The egregiously unjust part= in a world where loans are not discharged in bankruptcy except for in very exceptional "undue hardship" showings under 11 USC 523a(8) (a standard nearly impossible to meet). Student loans are treated in the same basic category as criminal restitution and child support payments in bankruptcy. The statute changed in 1998 with higher education act amendments so that now even loans 7 years old require the demanding standard. (I'd be all for this idea if they had kept a time limit-its obvious you cant have students declaring bankruptcy right out of school). In 2005 the statute changed to its current version to treat regular loans the same as non profit or government loans.
heres the situation:
average student loan debt on graduation: 90k
average salary of a law school graduate (cumulative with undergrad) upon graduation: 60k
% who graduate with debt: 82-85%
yup...that about sums up the market situation where tuition for all forms of higher education, including law school, has nearly tripled adjusted for inflation while inflation adjusted salary for law school grads have remained stable. When the standard student borrows on his future earnings to pay for school-its not going to work if school price keeps growing faster than earnings at a rate of 3:1.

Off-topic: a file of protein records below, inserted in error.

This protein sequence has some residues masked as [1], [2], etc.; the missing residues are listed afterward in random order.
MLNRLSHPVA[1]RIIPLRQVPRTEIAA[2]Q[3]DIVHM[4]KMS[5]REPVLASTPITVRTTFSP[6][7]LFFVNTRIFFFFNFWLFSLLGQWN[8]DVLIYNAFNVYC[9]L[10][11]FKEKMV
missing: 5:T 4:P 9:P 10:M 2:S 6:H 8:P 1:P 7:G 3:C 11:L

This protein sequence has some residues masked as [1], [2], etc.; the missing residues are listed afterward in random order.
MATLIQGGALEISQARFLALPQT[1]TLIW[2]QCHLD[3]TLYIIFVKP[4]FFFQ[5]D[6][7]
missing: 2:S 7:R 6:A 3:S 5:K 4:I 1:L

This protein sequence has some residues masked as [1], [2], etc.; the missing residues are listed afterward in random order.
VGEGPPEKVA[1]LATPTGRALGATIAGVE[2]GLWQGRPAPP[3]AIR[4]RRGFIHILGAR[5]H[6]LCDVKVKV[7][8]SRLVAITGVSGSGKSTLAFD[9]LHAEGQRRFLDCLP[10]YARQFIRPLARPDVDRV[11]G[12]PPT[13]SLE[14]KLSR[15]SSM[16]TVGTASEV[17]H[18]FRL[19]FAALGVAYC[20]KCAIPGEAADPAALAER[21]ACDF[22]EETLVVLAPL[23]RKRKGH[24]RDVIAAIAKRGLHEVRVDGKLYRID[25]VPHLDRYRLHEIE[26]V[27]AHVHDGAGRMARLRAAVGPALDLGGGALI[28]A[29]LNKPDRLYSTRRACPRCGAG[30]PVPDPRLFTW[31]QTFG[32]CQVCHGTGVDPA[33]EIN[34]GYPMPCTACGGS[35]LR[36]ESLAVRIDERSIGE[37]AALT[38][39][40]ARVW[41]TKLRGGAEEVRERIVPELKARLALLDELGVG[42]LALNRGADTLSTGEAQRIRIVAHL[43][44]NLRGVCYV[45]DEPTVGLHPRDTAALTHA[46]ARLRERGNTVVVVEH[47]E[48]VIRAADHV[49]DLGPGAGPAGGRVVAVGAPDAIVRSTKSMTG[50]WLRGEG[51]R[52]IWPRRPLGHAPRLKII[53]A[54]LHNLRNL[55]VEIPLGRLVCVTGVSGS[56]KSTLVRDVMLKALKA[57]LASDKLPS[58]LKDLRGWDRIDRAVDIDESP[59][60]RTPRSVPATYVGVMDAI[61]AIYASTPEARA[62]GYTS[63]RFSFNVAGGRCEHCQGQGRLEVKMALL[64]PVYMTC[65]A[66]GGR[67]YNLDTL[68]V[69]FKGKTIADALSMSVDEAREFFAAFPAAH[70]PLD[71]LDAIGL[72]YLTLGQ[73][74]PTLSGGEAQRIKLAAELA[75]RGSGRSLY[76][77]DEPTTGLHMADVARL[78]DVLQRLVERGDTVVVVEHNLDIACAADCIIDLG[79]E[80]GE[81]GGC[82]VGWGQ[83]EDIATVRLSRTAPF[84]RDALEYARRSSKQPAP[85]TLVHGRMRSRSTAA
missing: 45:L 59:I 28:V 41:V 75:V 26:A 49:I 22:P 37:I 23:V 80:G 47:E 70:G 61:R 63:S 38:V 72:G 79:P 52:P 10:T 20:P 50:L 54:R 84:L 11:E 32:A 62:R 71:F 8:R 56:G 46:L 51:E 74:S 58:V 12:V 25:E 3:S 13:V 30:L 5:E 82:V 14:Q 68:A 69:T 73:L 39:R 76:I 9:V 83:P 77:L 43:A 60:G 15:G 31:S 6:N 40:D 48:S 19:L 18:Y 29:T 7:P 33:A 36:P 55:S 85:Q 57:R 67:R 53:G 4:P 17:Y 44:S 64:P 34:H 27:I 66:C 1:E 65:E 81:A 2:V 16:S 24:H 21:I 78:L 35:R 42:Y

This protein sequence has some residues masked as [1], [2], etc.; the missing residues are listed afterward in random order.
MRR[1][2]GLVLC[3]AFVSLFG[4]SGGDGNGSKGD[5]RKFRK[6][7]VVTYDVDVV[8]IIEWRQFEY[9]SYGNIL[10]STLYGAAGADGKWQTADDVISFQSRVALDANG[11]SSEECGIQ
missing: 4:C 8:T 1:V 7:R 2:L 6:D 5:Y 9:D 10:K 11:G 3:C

definitely not a economically stable situation.
i don't agree with the issue about the exaggeration of student employment statistics at schools. the self reports of the schools do include information on where the students are employed-including percentages of employed graduates in legal jobs and the amount that respond to surveys.
however-the idea that student loans could be twice your pre tax salary (assuming your employed at all but under average) is pretty scary.
someone who's a moron and has bad credit card debt? bankrupscy! someone who owes huge taxes to the IRS? payment plan. Someone who took a subprime mortgae? baliout! someone who choses the wrong career and financing package or who becomes unhealthy? carry it to your grave.
Update: Dad asked me how this compares to other professions/career paths.
average med school debt (cumulative with undergrad): 130k
average med school grad earnings?: 120.5k (AFTER residency)
average dental school debt (cumulative with undergrad): 120k
% who had debt on graduation: 85%
average dental school grad salary: 96k
average debt of 4 year program undergraduates upon graduation: 20k
% of 4 year program undergradueates with debt upon graduation who borrowed: 65%
average undergraduate starting salery technical/buisness (non mba) degree: 40-50k
average undergraduate starting salery arts/social science: 30-35k
looks like its lawyers and dentists who are struggling the most. how poetic..some might say.
by far the best deal (at first) seems to be getting a technical degree right out of college. On top of the fact they are earning more than anybody else in comparison to their debt (at first)...they dont loose earrings on the three years they are in school.
i guess even better is they person who gets a technical degree then gets their employer to pay for an advanced degree-those guys really get the gold.